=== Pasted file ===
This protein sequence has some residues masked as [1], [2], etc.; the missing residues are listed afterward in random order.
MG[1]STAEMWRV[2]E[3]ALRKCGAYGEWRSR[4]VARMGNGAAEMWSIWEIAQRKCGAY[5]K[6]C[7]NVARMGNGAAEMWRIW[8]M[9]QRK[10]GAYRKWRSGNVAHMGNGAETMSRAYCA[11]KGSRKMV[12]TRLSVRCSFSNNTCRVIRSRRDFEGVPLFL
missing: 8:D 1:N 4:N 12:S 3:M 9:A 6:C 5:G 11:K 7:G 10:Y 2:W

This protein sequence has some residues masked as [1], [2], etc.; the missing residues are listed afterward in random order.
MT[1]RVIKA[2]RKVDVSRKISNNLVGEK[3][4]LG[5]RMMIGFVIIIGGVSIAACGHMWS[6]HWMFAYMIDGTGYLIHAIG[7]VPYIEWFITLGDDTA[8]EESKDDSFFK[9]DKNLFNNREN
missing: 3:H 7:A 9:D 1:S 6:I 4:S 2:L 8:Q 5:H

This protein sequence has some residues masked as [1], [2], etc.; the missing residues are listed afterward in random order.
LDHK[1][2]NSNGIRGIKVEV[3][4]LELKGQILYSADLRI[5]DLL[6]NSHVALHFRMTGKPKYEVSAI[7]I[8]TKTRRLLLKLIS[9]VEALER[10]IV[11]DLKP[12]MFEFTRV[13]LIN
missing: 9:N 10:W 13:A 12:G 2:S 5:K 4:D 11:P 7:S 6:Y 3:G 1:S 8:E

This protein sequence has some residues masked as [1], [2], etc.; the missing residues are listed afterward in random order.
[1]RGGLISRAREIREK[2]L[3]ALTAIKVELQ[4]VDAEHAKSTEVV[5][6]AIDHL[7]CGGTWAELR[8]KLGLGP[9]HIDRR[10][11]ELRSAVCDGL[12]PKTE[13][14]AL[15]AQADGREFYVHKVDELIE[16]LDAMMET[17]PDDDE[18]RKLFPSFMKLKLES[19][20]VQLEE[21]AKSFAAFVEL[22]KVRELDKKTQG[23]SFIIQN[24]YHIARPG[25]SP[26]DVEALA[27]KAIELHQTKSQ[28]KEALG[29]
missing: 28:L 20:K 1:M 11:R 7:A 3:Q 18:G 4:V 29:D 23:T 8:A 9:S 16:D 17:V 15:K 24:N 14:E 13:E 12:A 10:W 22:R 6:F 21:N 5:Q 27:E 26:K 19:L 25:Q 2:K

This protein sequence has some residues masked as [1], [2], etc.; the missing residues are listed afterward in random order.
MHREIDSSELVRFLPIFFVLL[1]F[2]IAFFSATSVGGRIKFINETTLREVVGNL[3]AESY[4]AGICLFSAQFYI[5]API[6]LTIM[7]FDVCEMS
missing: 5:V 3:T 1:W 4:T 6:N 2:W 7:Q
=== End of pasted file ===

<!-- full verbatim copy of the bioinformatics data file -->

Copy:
This protein sequence has some residues masked as [1], [2], etc.; the missing residues are listed afterward in random order.
MG[1]STAEMWRV[2]E[3]ALRKCGAYGEWRSR[4]VARMGNGAAEMWSIWEIAQRKCGAY[5]K[6]C[7]NVARMGNGAAEMWRIW[8]M[9]QRK[10]GAYRKWRSGNVAHMGNGAETMSRAYCA[11]KGSRKMV[12]TRLSVRCSFSNNTCRVIRSRRDFEGVPLFL
missing: 8:D 1:N 4:N 12:S 3:M 9:A 6:C 5:G 11:K 7:G 10:Y 2:W

This protein sequence has some residues masked as [1], [2], etc.; the missing residues are listed afterward in random order.
MT[1]RVIKA[2]RKVDVSRKISNNLVGEK[3][4]LG[5]RMMIGFVIIIGGVSIAACGHMWS[6]HWMFAYMIDGTGYLIHAIG[7]VPYIEWFITLGDDTA[8]EESKDDSFFK[9]DKNLFNNREN
missing: 3:H 7:A 9:D 1:S 6:I 4:S 2:L 8:Q 5:H

This protein sequence has some residues masked as [1], [2], etc.; the missing residues are listed afterward in random order.
LDHK[1][2]NSNGIRGIKVEV[3][4]LELKGQILYSADLRI[5]DLL[6]NSHVALHFRMTGKPKYEVSAI[7]I[8]TKTRRLLLKLIS[9]VEALER[10]IV[11]DLKP[12]MFEFTRV[13]LIN
missing: 9:N 10:W 13:A 12:G 2:S 5:K 4:D 11:P 7:S 6:Y 3:G 1:S 8:E

This protein sequence has some residues masked as [1], [2], etc.; the missing residues are listed afterward in random order.
[1]RGGLISRAREIREK[2]L[3]ALTAIKVELQ[4]VDAEHAKSTEVV[5][6]AIDHL[7]CGGTWAELR[8]KLGLGP[9]HIDRR[10][11]ELRSAVCDGL[12]PKTE[13][14]AL[15]AQADGREFYVHKVDELIE[16]LDAMMET[17]PDDDE[18]RKLFPSFMKLKLES[19][20]VQLEE[21]AKSFAAFVEL[22]KVRELDKKTQG[23]SFIIQN[24]YHIARPG[25]SP[26]DVEALA[27]KAIELHQTKSQ[28]KEALG[29]
missing: 28:L 20:K 1:M 11:R 7:A 3:Q 18:G 4:V 29:D 23:T 8:A 9:S 16:D 17:V 15:K 24:N 14:E 13:E 12:A 10:W 22:R 6:F 21:N 5:Q 27:E 26:K 19:L 25:Q 2:K

This protein sequence has some residues masked as [1], [2], etc.; the missing residues are listed afterward in random order.
MHREIDSSELVRFLPIFFVLL[1]F[2]IAFFSATSVGGRIKFINETTLREVVGNL[3]AESY[4]AGICLFSAQFYI[5]API[6]LTIM[7]FDVCEMS
missing: 5:V 3:T 1:W 4:T 6:N 2:W 7:Q